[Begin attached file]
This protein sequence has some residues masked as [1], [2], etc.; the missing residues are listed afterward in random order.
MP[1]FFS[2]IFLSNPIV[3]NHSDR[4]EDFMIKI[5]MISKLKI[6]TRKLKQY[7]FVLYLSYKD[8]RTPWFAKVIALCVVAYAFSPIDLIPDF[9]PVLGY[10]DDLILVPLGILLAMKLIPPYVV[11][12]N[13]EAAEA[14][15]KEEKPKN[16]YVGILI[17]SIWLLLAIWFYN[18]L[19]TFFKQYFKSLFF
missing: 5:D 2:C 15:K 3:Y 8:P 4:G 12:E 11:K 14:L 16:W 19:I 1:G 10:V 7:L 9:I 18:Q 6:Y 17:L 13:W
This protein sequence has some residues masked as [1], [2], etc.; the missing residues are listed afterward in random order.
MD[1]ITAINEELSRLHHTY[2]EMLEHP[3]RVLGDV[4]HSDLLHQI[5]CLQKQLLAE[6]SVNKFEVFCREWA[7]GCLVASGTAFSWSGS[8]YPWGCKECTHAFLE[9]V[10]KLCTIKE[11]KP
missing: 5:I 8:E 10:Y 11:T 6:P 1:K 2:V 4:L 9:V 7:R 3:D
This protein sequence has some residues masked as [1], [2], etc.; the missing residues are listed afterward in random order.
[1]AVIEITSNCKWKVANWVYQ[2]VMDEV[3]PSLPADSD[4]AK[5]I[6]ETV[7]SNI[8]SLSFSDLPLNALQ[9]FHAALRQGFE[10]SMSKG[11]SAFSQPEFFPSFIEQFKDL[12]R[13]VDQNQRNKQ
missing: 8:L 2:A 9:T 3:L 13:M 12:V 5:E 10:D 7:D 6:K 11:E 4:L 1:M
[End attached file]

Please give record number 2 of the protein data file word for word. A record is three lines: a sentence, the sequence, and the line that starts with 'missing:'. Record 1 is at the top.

This protein sequence has some residues masked as [1], [2], etc.; the missing residues are listed afterward in random order.
MD[1]ITAINEELSRLHHTY[2]EMLEHP[3]RVLGDV[4]HSDLLHQI[5]CLQKQLLAE[6]SVNKFEVFCREWA[7]GCLVASGTAFSWSGS[8]YPWGCKECTHAFLE[9]V[10]KLCTIKE[11]KP
missing: 5:I 8:E 10:Y 11:T 6:P 1:K 2:V 4:L 9:V 7:R 3:D